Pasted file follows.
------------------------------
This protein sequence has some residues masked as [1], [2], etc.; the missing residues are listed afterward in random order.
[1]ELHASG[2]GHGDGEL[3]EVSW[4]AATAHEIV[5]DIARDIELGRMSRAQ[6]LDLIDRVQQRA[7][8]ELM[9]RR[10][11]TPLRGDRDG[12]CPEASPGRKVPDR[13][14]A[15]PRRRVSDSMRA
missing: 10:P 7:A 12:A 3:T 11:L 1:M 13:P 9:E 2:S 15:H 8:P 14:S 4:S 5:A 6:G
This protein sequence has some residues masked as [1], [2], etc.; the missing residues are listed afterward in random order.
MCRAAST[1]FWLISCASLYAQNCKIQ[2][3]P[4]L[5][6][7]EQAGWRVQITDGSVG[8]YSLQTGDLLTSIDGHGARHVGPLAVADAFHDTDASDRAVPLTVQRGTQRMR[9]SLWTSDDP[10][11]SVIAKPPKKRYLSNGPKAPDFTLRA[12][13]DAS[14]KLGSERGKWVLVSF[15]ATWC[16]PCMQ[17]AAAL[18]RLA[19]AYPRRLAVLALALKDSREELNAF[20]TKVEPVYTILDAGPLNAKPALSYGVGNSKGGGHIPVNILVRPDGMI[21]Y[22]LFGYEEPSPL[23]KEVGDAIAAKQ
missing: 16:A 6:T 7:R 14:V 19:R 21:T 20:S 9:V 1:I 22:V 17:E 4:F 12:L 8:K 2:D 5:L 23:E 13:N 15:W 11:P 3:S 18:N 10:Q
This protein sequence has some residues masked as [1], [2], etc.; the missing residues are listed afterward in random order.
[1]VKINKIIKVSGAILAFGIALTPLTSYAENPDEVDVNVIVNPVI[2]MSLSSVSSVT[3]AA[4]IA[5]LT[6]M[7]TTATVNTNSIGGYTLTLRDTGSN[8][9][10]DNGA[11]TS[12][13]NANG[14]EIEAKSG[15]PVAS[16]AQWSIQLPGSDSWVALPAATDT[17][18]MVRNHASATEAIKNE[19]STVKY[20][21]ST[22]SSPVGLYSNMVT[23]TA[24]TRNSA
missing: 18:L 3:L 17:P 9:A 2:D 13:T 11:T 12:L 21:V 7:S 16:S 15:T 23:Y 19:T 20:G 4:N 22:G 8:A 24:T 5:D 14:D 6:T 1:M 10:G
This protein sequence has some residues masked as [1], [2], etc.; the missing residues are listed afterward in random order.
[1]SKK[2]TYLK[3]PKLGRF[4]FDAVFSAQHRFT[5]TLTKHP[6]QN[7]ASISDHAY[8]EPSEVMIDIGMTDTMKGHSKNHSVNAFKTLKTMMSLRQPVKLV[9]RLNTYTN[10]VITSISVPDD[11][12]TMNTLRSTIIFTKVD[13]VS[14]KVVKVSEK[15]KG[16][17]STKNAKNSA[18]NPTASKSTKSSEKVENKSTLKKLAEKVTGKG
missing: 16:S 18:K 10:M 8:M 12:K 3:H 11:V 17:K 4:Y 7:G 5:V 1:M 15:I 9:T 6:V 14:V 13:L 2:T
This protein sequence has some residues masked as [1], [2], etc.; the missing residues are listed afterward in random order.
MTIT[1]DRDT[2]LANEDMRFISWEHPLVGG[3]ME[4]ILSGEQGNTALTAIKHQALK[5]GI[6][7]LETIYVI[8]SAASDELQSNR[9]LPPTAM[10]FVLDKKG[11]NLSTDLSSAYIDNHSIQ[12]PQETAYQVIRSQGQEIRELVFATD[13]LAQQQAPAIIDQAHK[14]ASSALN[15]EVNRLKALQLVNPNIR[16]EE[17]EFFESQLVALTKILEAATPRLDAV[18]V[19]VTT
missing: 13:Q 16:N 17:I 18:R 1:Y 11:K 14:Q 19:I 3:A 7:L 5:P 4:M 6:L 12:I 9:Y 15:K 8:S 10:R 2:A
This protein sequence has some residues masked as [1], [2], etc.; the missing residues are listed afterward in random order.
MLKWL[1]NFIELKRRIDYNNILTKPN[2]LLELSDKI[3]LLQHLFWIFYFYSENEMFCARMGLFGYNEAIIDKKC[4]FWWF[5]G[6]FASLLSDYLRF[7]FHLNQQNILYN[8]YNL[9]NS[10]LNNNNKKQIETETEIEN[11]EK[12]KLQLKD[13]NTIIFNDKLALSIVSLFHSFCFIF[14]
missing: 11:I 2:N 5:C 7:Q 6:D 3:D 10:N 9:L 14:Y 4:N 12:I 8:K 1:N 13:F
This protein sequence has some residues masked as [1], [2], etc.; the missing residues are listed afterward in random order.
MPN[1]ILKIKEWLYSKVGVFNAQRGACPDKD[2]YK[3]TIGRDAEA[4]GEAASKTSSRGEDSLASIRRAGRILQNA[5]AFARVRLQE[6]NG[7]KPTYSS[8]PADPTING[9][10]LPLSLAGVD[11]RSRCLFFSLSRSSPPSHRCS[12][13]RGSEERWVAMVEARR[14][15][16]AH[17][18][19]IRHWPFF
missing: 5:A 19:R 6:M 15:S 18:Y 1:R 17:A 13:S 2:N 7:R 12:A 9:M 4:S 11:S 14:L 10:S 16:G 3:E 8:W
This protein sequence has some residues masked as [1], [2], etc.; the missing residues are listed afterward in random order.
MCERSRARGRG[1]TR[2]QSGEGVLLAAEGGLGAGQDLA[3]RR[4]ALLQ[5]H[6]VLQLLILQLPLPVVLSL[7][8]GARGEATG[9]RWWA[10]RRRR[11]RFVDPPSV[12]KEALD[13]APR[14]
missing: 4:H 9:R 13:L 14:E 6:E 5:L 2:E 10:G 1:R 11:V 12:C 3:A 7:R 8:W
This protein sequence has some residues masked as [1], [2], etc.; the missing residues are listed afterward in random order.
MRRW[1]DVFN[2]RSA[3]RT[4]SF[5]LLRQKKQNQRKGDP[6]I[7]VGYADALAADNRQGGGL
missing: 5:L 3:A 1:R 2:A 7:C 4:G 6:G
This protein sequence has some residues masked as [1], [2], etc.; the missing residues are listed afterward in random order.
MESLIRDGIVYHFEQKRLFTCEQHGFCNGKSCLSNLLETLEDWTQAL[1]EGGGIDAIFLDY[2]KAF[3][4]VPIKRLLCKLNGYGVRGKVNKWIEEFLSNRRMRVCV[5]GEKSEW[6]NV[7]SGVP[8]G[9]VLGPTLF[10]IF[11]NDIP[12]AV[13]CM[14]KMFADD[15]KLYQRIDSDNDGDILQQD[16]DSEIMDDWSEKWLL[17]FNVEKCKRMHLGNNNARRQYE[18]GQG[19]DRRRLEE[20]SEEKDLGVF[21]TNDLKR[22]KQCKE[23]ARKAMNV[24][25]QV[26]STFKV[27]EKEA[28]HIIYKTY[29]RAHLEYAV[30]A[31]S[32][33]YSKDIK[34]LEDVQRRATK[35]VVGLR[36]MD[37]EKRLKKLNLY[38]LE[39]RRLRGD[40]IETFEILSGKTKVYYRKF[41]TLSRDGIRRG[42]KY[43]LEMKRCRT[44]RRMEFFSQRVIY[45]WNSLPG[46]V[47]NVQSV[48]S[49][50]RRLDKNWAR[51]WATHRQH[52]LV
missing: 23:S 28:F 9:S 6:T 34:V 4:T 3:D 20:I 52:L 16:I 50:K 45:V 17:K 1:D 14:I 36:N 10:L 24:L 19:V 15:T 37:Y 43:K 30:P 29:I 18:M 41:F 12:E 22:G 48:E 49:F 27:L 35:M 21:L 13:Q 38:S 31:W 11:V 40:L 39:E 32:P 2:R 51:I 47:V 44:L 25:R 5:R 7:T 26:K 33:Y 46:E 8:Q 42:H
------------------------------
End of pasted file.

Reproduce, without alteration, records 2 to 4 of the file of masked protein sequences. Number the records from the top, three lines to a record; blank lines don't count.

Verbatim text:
This protein sequence has some residues masked as [1], [2], etc.; the missing residues are listed afterward in random order.
MCRAAST[1]FWLISCASLYAQNCKIQ[2][3]P[4]L[5][6][7]EQAGWRVQITDGSVG[8]YSLQTGDLLTSIDGHGARHVGPLAVADAFHDTDASDRAVPLTVQRGTQRMR[9]SLWTSDDP[10][11]SVIAKPPKKRYLSNGPKAPDFTLRA[12][13]DAS[14]KLGSERGKWVLVSF[15]ATWC[16]PCMQ[17]AAAL[18]RLA[19]AYPRRLAVLALALKDSREELNAF[20]TKVEPVYTILDAGPLNAKPALSYGVGNSKGGGHIPVNILVRPDGMI[21]Y[22]LFGYEEPSPL[23]KEVGDAIAAKQ
missing: 16:A 6:T 7:R 14:V 19:R 21:T 20:S 9:V 1:I 22:V 17:E 4:F 12:L 8:K 2:D 5:L 23:E 13:N 15:W 11:P 3:S 18:N 10:Q
This protein sequence has some residues masked as [1], [2], etc.; the missing residues are listed afterward in random order.
[1]VKINKIIKVSGAILAFGIALTPLTSYAENPDEVDVNVIVNPVI[2]MSLSSVSSVT[3]AA[4]IA[5]LT[6]M[7]TTATVNTNSIGGYTLTLRDTGSN[8][9][10]DNGA[11]TS[12][13]NANG[14]EIEAKSG[15]PVAS[16]AQWSIQLPGSDSWVALPAATDT[17][18]MVRNHASATEAIKNE[19]STVKY[20][21]ST[22]SSPVGLYSNMVT[23]TA[24]TRNSA
missing: 18:L 3:L 17:P 9:A 2:D 13:T 11:T 12:L 21:V 7:S 16:S 15:T 23:Y 19:T 20:G 4:N 22:G 8:A 24:T 5:D 14:D 6:T 1:M 10:G
This protein sequence has some residues masked as [1], [2], etc.; the missing residues are listed afterward in random order.
[1]SKK[2]TYLK[3]PKLGRF[4]FDAVFSAQHRFT[5]TLTKHP[6]QN[7]ASISDHAY[8]EPSEVMIDIGMTDTMKGHSKNHSVNAFKTLKTMMSLRQPVKLV[9]RLNTYTN[10]VITSISVPDD[11][12]TMNTLRSTIIFTKVD[13]VS[14]KVVKVSEK[15]KG[16][17]STKNAKNSA[18]NPTASKSTKSSEKVENKSTLKKLAEKVTGKG
missing: 16:S 18:K 10:M 8:M 12:K 3:H 11:V 17:K 4:Y 7:G 5:V 1:M 15:I 9:T 6:V 14:V 13:L 2:T